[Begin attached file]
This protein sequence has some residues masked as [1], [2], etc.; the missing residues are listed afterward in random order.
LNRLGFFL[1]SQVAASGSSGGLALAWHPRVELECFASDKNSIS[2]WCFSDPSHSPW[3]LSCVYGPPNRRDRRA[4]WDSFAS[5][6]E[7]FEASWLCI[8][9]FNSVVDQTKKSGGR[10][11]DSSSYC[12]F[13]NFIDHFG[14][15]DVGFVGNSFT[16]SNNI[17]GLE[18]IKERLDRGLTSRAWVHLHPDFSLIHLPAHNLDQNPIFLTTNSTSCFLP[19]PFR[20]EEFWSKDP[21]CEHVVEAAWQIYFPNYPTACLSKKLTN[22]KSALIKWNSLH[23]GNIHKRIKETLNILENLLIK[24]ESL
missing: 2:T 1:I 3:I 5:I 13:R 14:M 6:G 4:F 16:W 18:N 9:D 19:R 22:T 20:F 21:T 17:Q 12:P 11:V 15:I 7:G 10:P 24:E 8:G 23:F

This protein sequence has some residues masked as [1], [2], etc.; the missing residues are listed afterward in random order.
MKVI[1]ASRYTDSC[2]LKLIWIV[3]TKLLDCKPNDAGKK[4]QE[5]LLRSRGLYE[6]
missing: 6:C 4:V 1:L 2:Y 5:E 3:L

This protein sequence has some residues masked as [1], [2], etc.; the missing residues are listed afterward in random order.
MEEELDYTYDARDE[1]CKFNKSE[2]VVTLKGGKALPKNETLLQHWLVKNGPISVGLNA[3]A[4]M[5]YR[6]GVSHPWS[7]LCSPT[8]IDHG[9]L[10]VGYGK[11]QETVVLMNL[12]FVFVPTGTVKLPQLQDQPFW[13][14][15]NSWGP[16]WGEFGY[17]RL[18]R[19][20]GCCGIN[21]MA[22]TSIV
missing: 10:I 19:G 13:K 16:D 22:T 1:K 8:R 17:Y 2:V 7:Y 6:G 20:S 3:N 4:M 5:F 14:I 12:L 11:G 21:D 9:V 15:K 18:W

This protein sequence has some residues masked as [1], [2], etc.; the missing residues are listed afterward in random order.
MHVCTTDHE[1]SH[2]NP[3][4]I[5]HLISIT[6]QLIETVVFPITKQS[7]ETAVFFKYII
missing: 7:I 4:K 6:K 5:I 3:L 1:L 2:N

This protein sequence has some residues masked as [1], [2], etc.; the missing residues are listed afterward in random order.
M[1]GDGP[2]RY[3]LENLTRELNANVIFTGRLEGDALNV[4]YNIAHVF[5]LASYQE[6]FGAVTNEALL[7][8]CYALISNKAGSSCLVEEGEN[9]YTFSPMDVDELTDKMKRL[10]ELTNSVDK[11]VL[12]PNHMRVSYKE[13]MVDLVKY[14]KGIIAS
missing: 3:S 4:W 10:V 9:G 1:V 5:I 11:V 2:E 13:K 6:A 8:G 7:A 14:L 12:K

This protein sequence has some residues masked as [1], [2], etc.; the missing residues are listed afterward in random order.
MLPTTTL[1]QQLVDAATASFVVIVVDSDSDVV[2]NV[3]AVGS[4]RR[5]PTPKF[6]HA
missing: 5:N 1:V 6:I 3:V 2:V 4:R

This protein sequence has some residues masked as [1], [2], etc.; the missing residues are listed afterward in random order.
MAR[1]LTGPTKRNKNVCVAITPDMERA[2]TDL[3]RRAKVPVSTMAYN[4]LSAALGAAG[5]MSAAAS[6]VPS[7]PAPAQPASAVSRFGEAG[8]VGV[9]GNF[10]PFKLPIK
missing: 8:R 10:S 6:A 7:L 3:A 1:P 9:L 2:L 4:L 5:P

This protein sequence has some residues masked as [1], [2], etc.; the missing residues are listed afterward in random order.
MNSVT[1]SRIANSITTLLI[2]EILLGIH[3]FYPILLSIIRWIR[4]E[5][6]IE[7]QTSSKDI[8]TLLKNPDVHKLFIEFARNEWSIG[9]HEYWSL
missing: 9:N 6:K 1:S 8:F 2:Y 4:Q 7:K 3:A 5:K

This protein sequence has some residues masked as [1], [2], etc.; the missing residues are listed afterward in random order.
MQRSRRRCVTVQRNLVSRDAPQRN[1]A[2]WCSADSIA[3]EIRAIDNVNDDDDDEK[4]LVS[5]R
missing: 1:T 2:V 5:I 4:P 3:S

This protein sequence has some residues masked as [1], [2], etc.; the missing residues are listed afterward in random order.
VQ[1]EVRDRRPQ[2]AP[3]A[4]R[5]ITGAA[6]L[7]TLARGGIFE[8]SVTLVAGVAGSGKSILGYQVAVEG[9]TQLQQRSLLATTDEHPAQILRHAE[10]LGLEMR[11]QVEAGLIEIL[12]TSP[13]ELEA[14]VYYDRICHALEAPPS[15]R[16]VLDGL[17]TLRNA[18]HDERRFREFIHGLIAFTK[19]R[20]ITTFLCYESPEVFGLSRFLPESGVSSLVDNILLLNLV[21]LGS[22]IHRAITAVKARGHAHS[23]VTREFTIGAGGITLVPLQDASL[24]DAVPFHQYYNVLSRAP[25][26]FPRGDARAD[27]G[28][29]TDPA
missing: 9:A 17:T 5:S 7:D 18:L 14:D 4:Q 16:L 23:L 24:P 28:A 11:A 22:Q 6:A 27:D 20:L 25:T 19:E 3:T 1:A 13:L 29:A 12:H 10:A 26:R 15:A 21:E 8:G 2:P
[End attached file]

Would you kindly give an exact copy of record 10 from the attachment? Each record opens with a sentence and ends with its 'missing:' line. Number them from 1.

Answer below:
This protein sequence has some residues masked as [1], [2], etc.; the missing residues are listed afterward in random order.
VQ[1]EVRDRRPQ[2]AP[3]A[4]R[5]ITGAA[6]L[7]TLARGGIFE[8]SVTLVAGVAGSGKSILGYQVAVEG[9]TQLQQRSLLATTDEHPAQILRHAE[10]LGLEMR[11]QVEAGLIEIL[12]TSP[13]ELEA[14]VYYDRICHALEAPPS[15]R[16]VLDGL[17]TLRNA[18]HDERRFREFIHGLIAFTK[19]R[20]ITTFLCYESPEVFGLSRFLPESGVSSLVDNILLLNLV[21]LGS[22]IHRAITAVKARGHAHS[23]VTREFTIGAGGITLVPLQDASL[24]DAVPFHQYYNVLSRAP[25][26]FPRGDARAD[27]G[28][29]TDPA
missing: 9:A 17:T 5:S 7:D 18:L 14:D 4:Q 16:L 23:L 24:P 28:A 11:A 22:Q 6:A 27:D 20:L 25:T 19:E 3:T 1:A 13:L 29:A 12:H 10:A 26:R 15:A 21:E 8:G 2:P